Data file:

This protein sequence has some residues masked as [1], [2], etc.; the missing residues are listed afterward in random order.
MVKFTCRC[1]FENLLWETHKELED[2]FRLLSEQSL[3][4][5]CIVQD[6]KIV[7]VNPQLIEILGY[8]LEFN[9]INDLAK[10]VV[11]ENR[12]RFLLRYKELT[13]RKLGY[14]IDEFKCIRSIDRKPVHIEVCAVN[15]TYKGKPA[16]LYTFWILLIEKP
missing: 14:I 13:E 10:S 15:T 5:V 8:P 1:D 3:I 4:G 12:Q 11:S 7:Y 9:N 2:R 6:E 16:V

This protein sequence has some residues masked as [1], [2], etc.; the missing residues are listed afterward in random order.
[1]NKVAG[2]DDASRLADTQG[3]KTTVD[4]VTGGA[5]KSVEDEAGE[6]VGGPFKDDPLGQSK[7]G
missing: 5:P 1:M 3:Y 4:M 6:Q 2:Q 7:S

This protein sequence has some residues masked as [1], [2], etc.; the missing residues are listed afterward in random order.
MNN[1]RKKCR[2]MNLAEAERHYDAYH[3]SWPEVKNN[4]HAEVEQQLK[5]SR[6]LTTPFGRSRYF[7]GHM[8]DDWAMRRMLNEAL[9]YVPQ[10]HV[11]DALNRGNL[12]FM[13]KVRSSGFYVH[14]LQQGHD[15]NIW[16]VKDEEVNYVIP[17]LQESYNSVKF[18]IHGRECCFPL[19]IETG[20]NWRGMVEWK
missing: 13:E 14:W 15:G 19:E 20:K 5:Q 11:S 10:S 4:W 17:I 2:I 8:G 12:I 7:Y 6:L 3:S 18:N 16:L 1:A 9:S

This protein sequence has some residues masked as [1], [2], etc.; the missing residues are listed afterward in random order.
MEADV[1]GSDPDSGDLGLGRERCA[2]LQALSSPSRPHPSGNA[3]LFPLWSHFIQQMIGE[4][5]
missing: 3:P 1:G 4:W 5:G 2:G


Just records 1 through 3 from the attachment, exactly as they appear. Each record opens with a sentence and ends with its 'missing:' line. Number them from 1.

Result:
This protein sequence has some residues masked as [1], [2], etc.; the missing residues are listed afterward in random order.
MVKFTCRC[1]FENLLWETHKELED[2]FRLLSEQSL[3][4][5]CIVQD[6]KIV[7]VNPQLIEILGY[8]LEFN[9]INDLAK[10]VV[11]ENR[12]RFLLRYKELT[13]RKLGY[14]IDEFKCIRSIDRKPVHIEVCAVN[15]TYKGKPA[16]LYTFWILLIEKP
missing: 14:I 13:E 10:S 15:T 5:V 8:P 1:D 3:I 4:G 12:Q 11:S 7:Y 9:N 2:R 6:E 16:V

This protein sequence has some residues masked as [1], [2], etc.; the missing residues are listed afterward in random order.
[1]NKVAG[2]DDASRLADTQG[3]KTTVD[4]VTGGA[5]KSVEDEAGE[6]VGGPFKDDPLGQSK[7]G
missing: 5:P 1:M 3:Y 4:M 6:Q 2:Q 7:S

This protein sequence has some residues masked as [1], [2], etc.; the missing residues are listed afterward in random order.
MNN[1]RKKCR[2]MNLAEAERHYDAYH[3]SWPEVKNN[4]HAEVEQQLK[5]SR[6]LTTPFGRSRYF[7]GHM[8]DDWAMRRMLNEAL[9]YVPQ[10]HV[11]DALNRGNL[12]FM[13]KVRSSGFYVH[14]LQQGHD[15]NIW[16]VKDEEVNYVIP[17]LQESYNSVKF[18]IHGRECCFPL[19]IETG[20]NWRGMVEWK
missing: 13:E 14:W 15:G 19:E 20:K 5:Q 11:S 10:S 4:W 17:I 2:I 8:G 12:I 7:Y 6:L 3:S 18:N 16:L 1:A 9:S